Wehner wants our politics to be all about “grace, beauty, and creativity,” but if you have no anger over people forcibly taking your money to pay others to rip the arms and legs off of children in their mother's wombs, then who is unknowingly having the moment of crisis? What is it costing our Christian witness when pastors and church members are largely and regularly silent on this most barbaric of practices happening every week across our land? No thank you. Yes, we should fight that.

To evangelical defeatists, there is no fight because the fight is already lost. They don't think about the Promised Land anymore because to them, they're already in exile. Wehner: “(Mark) Labberton speaks about what it means to live as people in exile, trying to find the capacity to love in unexpected ways; to see the enemy, the foreigner, the stranger, and the alien, and to go toward rather than away from them. He asks what a life of faithfulness looks like while one lives in a world of fear.”

The way this is written implies several things that are not true.

1. We are not a people in exile. Our Founders fought for and were blessed with a land of liberty. They and successive generations have left this to us. Corrupting influences have come in and want to drive us out, but this is still a free country. The evangelical defeatist's go-to line from Jesus is “In the world you will have tribulation” (John 16:33). This, however, is out of context because Jesus was talking about “the hour is coming, yes, has now come, that you will be scattered” (John 16:32). Similarly, other periods of persecution recorded in the Scriptures were limited in duration. The intense period recorded in Acts was less than two chapters, and when Paul had legal troubles later in that book, he mounted a vigorous legal defense. Persecution is not the normal state for the believer. There are times when persecution makes for a powerful witness, and this is precisely because Christians stand strong in the midst of it, not because they give in to it.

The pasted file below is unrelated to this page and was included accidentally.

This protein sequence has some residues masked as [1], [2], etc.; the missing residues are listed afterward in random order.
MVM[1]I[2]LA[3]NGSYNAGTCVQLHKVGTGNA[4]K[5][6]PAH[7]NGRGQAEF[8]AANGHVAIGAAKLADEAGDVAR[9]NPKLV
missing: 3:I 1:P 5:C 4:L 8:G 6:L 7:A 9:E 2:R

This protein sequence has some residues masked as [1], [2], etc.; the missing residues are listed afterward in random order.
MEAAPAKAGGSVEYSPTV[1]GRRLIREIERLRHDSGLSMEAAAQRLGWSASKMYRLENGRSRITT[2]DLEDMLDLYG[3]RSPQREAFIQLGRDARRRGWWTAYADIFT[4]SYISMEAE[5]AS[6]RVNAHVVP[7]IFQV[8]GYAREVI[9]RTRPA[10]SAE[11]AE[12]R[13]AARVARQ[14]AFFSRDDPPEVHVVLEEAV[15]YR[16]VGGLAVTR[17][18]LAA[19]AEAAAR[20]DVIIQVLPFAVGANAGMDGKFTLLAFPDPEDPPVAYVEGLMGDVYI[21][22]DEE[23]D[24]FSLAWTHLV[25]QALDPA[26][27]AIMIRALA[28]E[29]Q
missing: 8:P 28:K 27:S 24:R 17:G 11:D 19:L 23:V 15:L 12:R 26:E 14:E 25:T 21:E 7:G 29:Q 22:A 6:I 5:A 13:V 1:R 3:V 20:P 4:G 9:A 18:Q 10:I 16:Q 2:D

2. Love is not the opposite of a political fight. We are to do everything in love (1 Corinthians 13), and we can have a policy fight in love. We don't want our political opponents “treasuring up for themselves wrath in the day of wrath” (Romans 2:5).

3. Our political opponents are not our enemies. Our enemy is Satan, the father of lies (John 8:44), and the demons that support his evil agenda.

4. The foreigner, stranger, and alien are not our enemies, just to clarify in case anyone would take that implication from what Wehner wrote. I welcome people to this land of freedom. I also recognize that to assume all cost and responsibility for all these people is one of the least helpful approaches for this nation. At Ellis Island, they wrote down your name, said “Welcome to America,” and on your way you went to fend for yourself. That's how it worked for my grandparents. I don't recall there being boats full of unaccompanied minors coming across the Atlantic, so that situation makes it harder to be welcoming and liberating.

Some evangelicals are taking part of Dobson's full statement out of context and self-righteously condemning him for trying to accurately observe a complicated, difficult situation and find a way forward. That's less of a path toward a solution, and more of a path toward “God, I thank You that I am not like other men” (Luke 18:11).